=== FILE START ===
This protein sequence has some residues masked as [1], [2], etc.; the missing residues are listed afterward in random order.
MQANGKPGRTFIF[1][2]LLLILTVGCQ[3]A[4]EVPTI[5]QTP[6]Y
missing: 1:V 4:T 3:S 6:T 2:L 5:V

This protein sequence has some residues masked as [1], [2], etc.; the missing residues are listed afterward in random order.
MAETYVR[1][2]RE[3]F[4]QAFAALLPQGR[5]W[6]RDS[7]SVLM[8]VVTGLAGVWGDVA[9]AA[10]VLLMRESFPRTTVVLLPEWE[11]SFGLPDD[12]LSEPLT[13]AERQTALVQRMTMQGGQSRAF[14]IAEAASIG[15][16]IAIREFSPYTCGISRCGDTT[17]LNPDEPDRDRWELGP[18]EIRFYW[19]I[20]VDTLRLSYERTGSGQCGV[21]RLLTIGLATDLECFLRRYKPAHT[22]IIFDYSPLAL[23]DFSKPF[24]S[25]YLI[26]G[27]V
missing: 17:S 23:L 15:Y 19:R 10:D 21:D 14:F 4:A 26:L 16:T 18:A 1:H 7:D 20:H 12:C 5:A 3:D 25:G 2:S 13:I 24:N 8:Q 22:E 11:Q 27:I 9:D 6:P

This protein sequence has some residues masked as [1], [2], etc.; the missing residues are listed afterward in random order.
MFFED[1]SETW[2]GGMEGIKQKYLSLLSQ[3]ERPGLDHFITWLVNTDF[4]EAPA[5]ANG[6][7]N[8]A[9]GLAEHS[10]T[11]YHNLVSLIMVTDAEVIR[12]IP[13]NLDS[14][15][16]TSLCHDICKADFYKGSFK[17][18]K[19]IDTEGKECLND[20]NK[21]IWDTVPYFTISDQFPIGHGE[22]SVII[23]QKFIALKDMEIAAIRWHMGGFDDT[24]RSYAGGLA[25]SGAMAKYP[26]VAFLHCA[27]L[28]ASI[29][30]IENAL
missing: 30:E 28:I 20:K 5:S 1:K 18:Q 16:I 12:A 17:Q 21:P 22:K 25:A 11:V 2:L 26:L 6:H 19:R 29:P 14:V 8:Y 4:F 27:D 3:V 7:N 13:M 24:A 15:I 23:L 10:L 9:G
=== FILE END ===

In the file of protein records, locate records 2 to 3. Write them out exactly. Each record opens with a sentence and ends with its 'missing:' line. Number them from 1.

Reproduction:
This protein sequence has some residues masked as [1], [2], etc.; the missing residues are listed afterward in random order.
MAETYVR[1][2]RE[3]F[4]QAFAALLPQGR[5]W[6]RDS[7]SVLM[8]VVTGLAGVWGDVA[9]AA[10]VLLMRESFPRTTVVLLPEWE[11]SFGLPDD[12]LSEPLT[13]AERQTALVQRMTMQGGQSRAF[14]IAEAASIG[15][16]IAIREFSPYTCGISRCGDTT[17]LNPDEPDRDRWELGP[18]EIRFYW[19]I[20]VDTLRLSYERTGSGQCGV[21]RLLTIGLATDLECFLRRYKPAHT[22]IIFDYSPLAL[23]DFSKPF[24]S[25]YLI[26]G[27]V
missing: 17:S 23:L 15:Y 19:R 10:D 21:D 14:F 4:A 26:L 16:T 18:A 1:H 7:D 20:H 12:C 5:A 3:D 25:G 2:S 13:I 24:N 8:Q 22:E 11:Q 27:I 9:D 6:P

This protein sequence has some residues masked as [1], [2], etc.; the missing residues are listed afterward in random order.
MFFED[1]SETW[2]GGMEGIKQKYLSLLSQ[3]ERPGLDHFITWLVNTDF[4]EAPA[5]ANG[6][7]N[8]A[9]GLAEHS[10]T[11]YHNLVSLIMVTDAEVIR[12]IP[13]NLDS[14][15][16]TSLCHDICKADFYKGSFK[17][18]K[19]IDTEGKECLND[20]NK[21]IWDTVPYFTISDQFPIGHGE[22]SVII[23]QKFIALKDMEIAAIRWHMGGFDDT[24]RSYAGGLA[25]SGAMAKYP[26]VAFLHCA[27]L[28]ASI[29][30]IENAL
missing: 30:E 28:I 20:K 5:S 1:K 18:Q 16:I 12:A 17:Q 21:P 22:K 25:A 11:V 2:L 26:L 6:H 19:R 29:P 14:V 8:Y 4:F 27:D 3:V 7:N 13:M 24:A 15:I 23:L 10:L 9:G